Italy in 4 Days

This is the first time Cathy and I have ever been to Europe. After landing in Vienna, Austria on Monday, we had four days to do everything we had ever dreamt of doing in Italy before Cathy had to be back in Prague for orientation at her university. Sound like were cutting it close? What an understatement to describe everything we went through!

The amount I learned in merely five days is insane. As scary and unfamiliar as Europe seemed when I was in the States, I don’t think I ever wanted to just dip my toes into the experience. Our abridged agenda may have been pretty tourist-happy and rushed, but I really believe that diving head first into our adventures was one of the best ways to begin.

Monday and Tuesday — Vienna, Austria

Our original plan was to land in Vienna, drop off my stuff in my dorm, and then head to Italy the following morning. It took a bit longer for us to get everything done in Vienna than we expected, so we ended up taking a 12 hour sleeper train to Venice.

Wednesday — Venice, Italy

The train station in Venice looks ordinary, but when you step outside and see your first glimpse of the city, it is like stepping into a different world. In a museum, you can go in and see some ancient artifact juxtaposed by the modern setting of the exhibit — fluorescent lights, brightly lit computer screens explaining the artifact’s origin, a thick glass window with a view of cars getting hot in a parking lot. But Venice is so beautifully preserved. When you enter Venice, you don’t observe it from some removed perspective. You experience it. You see the canal, the colorful and archaic architecture, Venetians hanging their clothes on lines outside their windows for them to dry, and the gondolas you have heard all the stories about. You walk on cobblestone and across romantic looking bridges. You maneuver your way through crowded alleys. You feel like you are in a place that is exactly how it has always been. Venice is beautiful.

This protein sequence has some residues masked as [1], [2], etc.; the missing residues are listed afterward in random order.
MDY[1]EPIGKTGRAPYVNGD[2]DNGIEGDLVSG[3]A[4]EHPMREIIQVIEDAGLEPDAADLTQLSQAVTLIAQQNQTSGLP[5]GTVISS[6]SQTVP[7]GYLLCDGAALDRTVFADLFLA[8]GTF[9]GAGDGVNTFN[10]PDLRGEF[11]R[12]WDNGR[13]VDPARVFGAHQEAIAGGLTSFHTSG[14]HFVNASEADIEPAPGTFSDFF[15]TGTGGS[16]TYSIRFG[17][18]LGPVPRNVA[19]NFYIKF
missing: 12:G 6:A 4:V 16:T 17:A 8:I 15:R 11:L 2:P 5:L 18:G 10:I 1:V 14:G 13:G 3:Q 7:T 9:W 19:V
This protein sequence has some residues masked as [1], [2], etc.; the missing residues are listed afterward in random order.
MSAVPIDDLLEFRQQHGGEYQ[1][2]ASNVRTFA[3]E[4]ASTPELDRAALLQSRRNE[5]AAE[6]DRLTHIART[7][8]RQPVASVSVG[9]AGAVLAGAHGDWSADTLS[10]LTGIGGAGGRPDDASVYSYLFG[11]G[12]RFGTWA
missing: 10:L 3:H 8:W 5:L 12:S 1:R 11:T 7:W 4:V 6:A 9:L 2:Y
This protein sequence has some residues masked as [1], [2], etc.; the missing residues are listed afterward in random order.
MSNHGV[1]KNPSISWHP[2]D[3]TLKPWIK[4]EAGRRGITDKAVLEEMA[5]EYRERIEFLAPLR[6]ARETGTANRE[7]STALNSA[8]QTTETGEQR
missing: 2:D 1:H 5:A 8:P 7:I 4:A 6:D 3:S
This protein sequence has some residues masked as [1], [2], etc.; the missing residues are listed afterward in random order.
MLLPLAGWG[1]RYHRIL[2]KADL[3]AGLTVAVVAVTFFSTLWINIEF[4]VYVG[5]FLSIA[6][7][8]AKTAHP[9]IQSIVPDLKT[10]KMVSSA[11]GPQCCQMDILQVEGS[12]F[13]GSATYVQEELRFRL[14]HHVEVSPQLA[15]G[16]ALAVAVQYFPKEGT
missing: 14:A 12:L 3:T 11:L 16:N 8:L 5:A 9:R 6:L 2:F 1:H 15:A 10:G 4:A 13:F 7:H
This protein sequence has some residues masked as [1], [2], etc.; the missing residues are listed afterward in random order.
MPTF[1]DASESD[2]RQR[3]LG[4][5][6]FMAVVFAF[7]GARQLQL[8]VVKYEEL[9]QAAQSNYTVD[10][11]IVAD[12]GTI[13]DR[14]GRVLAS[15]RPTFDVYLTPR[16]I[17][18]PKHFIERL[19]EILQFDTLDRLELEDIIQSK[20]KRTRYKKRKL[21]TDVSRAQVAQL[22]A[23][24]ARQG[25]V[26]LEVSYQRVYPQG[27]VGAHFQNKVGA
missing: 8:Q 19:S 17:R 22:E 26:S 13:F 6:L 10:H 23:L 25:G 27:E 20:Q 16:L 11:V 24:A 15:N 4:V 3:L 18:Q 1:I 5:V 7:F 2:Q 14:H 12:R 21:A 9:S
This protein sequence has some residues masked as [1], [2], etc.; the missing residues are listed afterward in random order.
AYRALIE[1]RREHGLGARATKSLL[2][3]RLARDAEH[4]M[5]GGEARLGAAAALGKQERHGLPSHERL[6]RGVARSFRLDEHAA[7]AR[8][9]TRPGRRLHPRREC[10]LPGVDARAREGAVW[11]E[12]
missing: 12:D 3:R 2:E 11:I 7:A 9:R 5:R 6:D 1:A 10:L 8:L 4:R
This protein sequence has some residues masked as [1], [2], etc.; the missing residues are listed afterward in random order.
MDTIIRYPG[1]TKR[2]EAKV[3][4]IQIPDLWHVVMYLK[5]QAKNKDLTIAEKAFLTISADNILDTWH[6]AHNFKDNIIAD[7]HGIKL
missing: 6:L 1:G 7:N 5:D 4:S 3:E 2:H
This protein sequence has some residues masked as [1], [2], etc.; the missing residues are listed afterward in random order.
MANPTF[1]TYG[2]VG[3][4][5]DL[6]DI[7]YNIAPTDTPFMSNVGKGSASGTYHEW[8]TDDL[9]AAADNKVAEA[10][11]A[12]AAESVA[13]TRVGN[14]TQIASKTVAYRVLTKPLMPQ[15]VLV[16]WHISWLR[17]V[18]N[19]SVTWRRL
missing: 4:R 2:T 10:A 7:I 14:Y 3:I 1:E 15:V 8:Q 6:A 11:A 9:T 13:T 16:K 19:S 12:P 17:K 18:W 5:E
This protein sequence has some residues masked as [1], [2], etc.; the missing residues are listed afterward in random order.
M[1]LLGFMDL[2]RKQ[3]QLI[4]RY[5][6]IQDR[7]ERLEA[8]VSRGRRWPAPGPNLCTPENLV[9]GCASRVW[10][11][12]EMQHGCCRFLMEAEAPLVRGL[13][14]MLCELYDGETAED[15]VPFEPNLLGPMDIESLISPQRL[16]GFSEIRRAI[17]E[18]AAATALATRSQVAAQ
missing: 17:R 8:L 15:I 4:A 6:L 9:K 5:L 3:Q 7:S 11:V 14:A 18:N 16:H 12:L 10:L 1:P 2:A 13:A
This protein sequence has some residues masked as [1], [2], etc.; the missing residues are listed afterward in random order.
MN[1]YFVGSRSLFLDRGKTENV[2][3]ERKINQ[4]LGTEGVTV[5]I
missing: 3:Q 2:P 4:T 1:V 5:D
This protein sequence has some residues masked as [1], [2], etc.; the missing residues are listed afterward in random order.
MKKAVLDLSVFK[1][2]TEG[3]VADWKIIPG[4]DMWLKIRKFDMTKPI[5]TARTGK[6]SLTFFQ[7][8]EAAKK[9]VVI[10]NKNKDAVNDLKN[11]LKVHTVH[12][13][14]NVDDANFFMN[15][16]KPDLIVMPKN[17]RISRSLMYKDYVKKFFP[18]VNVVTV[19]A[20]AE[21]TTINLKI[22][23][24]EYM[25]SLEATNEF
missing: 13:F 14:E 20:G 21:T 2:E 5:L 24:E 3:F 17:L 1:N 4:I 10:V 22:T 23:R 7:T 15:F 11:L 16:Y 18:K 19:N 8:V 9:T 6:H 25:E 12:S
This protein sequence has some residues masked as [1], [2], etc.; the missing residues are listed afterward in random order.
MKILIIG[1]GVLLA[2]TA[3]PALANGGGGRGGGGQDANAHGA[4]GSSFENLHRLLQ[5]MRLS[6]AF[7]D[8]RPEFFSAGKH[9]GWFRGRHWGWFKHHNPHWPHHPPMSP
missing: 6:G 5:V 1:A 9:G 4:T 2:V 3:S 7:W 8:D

Gondola in Venice

Wednesday Night and Thursday Morning — Pisa, Italy

Pisa is a lot different from Venice. Most people really only go to see the Leaning Tower. The area is an explosion of tourists tilting their hands in the air and posing for their obligatory Leaning Tower picture (not judging anyone though — I was there for the exact same thing). The tower is very cool though. It is pretty neat to actually see something you have only seen pictures of.

Leaning Tower of Pisa

Thursday Afternoon and Friday Morning — Cinque Terre, Italy

Cinque Terre was the least touristy destination we went to on our trip, and it was refreshing to not have to be in such a huge crowd of people. The five villages are so far removed from everything else, it feels like escaping to some paradise. The ocean is so blue, the mountains are so green, the air is so clean, and the colorful houses have so much character. We hiked up the mountain in Riomaggiore to get a view of the village and got to see it at sunset. The next morning, Cathy and I woke up early to go to the beach. The wind was a little cool, the water and the sun just warm enough, the waves crashed rhythmically, and the mountains and clear sky surrounded us. Cinque Terre is, hands down, the most beautiful place I have ever been on earth.

Friday Evening and Saturday Morning — Rome, Italy

Cathy and I saw as much as we could of Rome with the time that we had left. We each threw coins in the Trevi Fountain, and then we got really lucky with the Vatican. The Vatican is usually only open from 9 AM until 6 PM, and when we arrived in Rome, we were devastated because we thought it already closed. But, for September and October, the Vatican has night tours of the museum and the Sistine Chapel! It was so interesting to see how Christianity evolved through art. I now know what the inside of the Sistine Chapel smells like.

In the morning, we took a quick trip to the Colosseum and the Arc di Constantine. Near the ancient structures, I felt so small and young — a tiny blip in history in the presence of these things that were so important.

We wanted to see more, but had to catch our flight back to Vienna. Hopefully, the wishes we made at the Trevi Fountain will bring us back to the eternal city someday.


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